Here’s the other part. Today, more inflation is being caused by labor than by materials. Now, last year that wasn’t true. Last year it was materials. This year it’s labor because material costs have somewhat stabilized. They haven’t gone down. They’re still going up, but they’re now going up with inflation. They might be going up 4% or 5% where-
Chris Rising (21:30):
I agree with that.
Neal Bawa (21:31):
… last year they were going up 20%.
Chris Rising (21:33):
I agree with that.
Neal Bawa (21:34):
So labor inflation is what we have to control. Labor inflation is predominantly controlled through layoffs, and we haven’t seen significant layoffs in January or in February. Now we’re beginning to see them in March. So now you’re seeing cascade after cascade, 10,000 for Accenture, 10,000 for Amazon, 10,000 more for Facebook. Now you’re beginning to see a significant cascade of those, and it was always going to happen. It was a matter of time, but now they’re going to cascade faster because of the liquidity crunch because once Wall Street and the 100 biggest companies in America realize that there’s going to be a way less liquidity in the next six months, they start the layoff process. So I think most of that inflation reduction that you’ll get in 90 days, ironically, is not going to come from the goods. It’s going to come from the labor.
Chris Rising (22:22):
We’ll jump in on the job growth in the past and how you think they’ll continue layoffs. I was shocked to read that Microsoft literally had people they hired who would show up either online or in the office and had nothing to do. I mean, just irresponsible amounts of hiring. I would have to bet that if they hire that way, they’d probably fire that way too, where they’re just taking huge amounts of layoffs. I mean, look at what Elon Musk did at Twitter where he probably threw out some really good employees because they just didn’t have the time or the inclination. They just were cutting heads. You think that’s going to happen out there at a lot of the tech companies and some of the other companies out there? Wall Street companies?
Neal Bawa (23:05):
I think it will. I think it will. I live in Silicon Valley, so I have a good understanding of how tech companies think. Believe it or not, tech companies hire employees based on just their stock price. So if the valuation of the company is going up, they just hire a bunch more people and then figure out what to do with them later. And as their valuation starts to drop, they lay off a bunch of people, even if it’s extremely painful to lay them off. So it’s very tied to valuation that the tech companies are more tied to valuation than any other vertical that I’ve seen. And so now that valuation is falling, the NASDAQ’s been down, it was down 33% last year. It’s still in negative territory this year, though the S&P 500 is in positive territory.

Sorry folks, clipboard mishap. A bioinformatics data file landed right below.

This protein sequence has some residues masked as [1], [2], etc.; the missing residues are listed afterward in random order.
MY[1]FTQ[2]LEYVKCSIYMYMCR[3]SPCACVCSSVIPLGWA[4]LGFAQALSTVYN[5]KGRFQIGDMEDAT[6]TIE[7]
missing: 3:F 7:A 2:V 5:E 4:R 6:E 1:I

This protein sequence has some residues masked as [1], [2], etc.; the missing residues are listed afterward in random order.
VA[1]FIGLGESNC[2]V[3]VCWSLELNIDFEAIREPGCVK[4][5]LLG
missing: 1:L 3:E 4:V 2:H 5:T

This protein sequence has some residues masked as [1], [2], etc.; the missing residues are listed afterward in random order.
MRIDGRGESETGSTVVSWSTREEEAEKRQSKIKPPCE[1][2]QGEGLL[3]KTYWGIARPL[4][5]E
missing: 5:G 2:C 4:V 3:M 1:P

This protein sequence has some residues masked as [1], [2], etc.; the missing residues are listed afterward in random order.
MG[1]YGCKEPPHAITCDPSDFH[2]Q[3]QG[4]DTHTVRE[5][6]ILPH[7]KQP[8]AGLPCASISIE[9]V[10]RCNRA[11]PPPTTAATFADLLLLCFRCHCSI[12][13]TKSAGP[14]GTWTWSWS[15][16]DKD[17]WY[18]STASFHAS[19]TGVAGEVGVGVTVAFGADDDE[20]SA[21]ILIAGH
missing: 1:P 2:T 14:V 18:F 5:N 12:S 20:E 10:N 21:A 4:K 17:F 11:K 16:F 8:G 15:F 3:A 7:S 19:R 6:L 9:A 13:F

So I think we are likely to continue to see layoffs, but I do not believe that the tech industry is the only one that’s going to lay off. I think they’re usually the canary in the coal mine. They tend to be the leading edge of layoffs simply because their business is software driven, so they can start laying off things faster. I think it’s going to be across the board. I think you are going to see across the board layoffs. I think you’re going to see the companies that make up the Dow Jones Index, the companies that make up the S&P 500 start laying off. If I had to pick one sector that is going to be very hard hit, besides real estate, clearly we all know the story of real estate. It’s going to be automotive. I am absolutely certain that the US automotive center sector and the world automotive sector are on the edge of a potential meltdown.
Chris Rising (24:41):
Wow, that’s a big statement. What is the generating, I mean, what’s going to generate that? What’s the reason?
Neal Bawa (24:47):
Well, generated already in the past. So there are two elements. One of them is that the eurozone, which is a major market for vehicles, has an extremely punitive law coming into effect on July 1st. Millions and millions of cars that have already been manufactured that were supposed to go to the eurozone can no longer be sold in this eurozone after June 30th of this year. So that’s only three months and three days away. And these cars are already made. You can’t unmake cars that you’ve already made. With the exception of Tesla, the car industry is very heavily indebted because they take a huge amount of money. They take money and they use that to make cars. Then when they deliver the cars, they pay it off. So GM and a bunch of other car manufacturers have huge amounts of debt.